Parmalat South Africa has concluded its investigation into a batch of contaminated PureJoy apple juice, spokesperson André Mahoney told Health24.
"The investigation into the cause of the contamination has been completed."
The dairy producer announced in February that it was recalling all 200ml PureJoy apple juice (produced on December 14 and 15 2014 with the "best before" date of December 14 and 15 2015) from shelves in the majority of retail and wholesale stores.
Contaminated with cleaning chemicals
At the time Parmalat said about 60 litres of the product, which amounts to about 300 packs of the product, had been "contaminated with cleaning chemicals, making it unfit for consumption".
When asked by Health24 what the exact chemicals were, Mahoney revealed that it contained sodium hydroxide, better known as caustic soda.
Caustic soda, a highly alkaline, white powder, is used to clean and sterilise production lines.
"The root cause shows that a part (the de-aerator) of the processing line which is connected to the filler but not used for all products packed on that line, contained residual cleaning liquid (caustic solution).
Positive public response
"The fault occurred when an unscheduled process (that should not have been available as a choice) was chosen by an operator who selected a cleaning step on the automated process control panel at the start of a production run that pushed this cleaning liquid into the product feed," said Mahoney.
He said this step is usually only selected at the end of the production run and before shut down.
Mahoney assured the public that corrective actions have been taken to prevent such problems in future.
"The cleaning process conditions have been changed to ensure additional water circulation of the de-aerator before production and the connections have been removed completely from the line for production of all other products. In addition, the cleaning step that the operator selected is now blocked and can only be selected by the supervisor under password control."
He said the media, customers and the general public have responded very positively to the request to return the product.
"We have received over 1 000 calls related to the recall since we went public and continue to respond directly to all those who have concerns and queries. As per our recall notice we have, where possible, collected samples from consumers and reimbursed them for product purchased."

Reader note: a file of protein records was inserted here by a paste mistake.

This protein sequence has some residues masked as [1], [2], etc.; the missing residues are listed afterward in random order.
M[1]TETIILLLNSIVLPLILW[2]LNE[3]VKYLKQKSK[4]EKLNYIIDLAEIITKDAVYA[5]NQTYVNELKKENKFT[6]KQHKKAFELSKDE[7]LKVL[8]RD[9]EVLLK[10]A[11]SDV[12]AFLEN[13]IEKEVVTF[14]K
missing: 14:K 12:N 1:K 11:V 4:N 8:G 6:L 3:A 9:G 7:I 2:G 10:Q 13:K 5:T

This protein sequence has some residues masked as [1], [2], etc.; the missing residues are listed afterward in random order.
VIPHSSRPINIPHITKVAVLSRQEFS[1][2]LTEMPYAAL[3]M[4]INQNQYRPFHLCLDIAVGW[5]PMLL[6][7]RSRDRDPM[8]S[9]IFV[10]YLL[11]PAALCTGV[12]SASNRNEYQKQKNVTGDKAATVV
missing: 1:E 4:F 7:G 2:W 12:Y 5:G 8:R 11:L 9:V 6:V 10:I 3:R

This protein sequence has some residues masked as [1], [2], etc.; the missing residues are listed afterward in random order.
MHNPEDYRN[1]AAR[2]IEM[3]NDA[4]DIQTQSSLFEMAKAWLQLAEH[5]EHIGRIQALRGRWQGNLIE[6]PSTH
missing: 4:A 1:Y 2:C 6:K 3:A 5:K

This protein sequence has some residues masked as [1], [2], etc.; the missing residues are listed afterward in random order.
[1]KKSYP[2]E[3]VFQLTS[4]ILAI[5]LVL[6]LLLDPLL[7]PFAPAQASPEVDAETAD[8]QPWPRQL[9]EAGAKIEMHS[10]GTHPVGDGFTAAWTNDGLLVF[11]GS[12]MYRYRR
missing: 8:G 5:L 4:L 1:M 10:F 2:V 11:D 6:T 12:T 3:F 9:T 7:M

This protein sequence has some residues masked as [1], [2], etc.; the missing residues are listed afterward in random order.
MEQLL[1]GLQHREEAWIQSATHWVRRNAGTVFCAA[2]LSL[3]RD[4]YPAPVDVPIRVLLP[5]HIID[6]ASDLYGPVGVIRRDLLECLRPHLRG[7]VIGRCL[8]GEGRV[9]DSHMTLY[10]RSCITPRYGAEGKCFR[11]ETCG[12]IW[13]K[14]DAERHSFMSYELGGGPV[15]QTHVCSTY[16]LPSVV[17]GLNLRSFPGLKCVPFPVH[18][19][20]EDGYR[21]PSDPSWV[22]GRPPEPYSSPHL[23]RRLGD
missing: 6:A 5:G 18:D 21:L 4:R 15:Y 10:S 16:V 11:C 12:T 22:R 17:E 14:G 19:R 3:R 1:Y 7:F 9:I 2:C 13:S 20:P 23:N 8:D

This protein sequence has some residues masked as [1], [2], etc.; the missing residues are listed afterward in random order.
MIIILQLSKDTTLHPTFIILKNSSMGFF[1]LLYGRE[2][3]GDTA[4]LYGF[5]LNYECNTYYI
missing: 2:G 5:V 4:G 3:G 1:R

Mahoney noted that global studies have indicated that best practice on a recall is at the 30% recovery rate and this was achieved by Paramalat too. He added that a slightly better recovery rate was recorded where most of the product was distributed.
A positive recall recovery rate
"In the 'high risk area' – which is where the contaminated packs were distributed and recovered - we have nearly a 45% recovery rate," he said.
"We are very grateful for all the efforts to bring this to the attention of our consumers. We continue to monitor this response and continue to find targeted ways to ensure that any remaining products that consumers may have in their possession are not consumed."
Mahoney said that the two consumers who initially complained about the product have been in direct contact with Parmalat. "We have addressed all their concerns."
Dangers of ingesting caustic soda
Director at the Griffon Poison information centre, Dr Gerhard Verdoorn, explained to Health24 the dangers of ingesting caustic soda.
He said the mucous membranes in the mouth and the oesophagus is where damage can be caused if ingested in any significant concentration. However, Verdoorn, indicated that the pH levels in the stomach, which varies from 1-2 up to 4-5, should help neutralise the chemical.
The symptoms to look out for are vomiting, diarrhoea, abdominal pain and cramps and any signs of blood in the stool or when vomiting.
"If you rub your lips with your finger, your skin should come off. You will feel a soapy feeling on your lips and in your mouth. If it is not significant, you will not feel anything and it may not cause any damage," said Verdoorn.
It is advised that the best way to deal with such an incident is to call a poison control centre immediately as well as emergency services.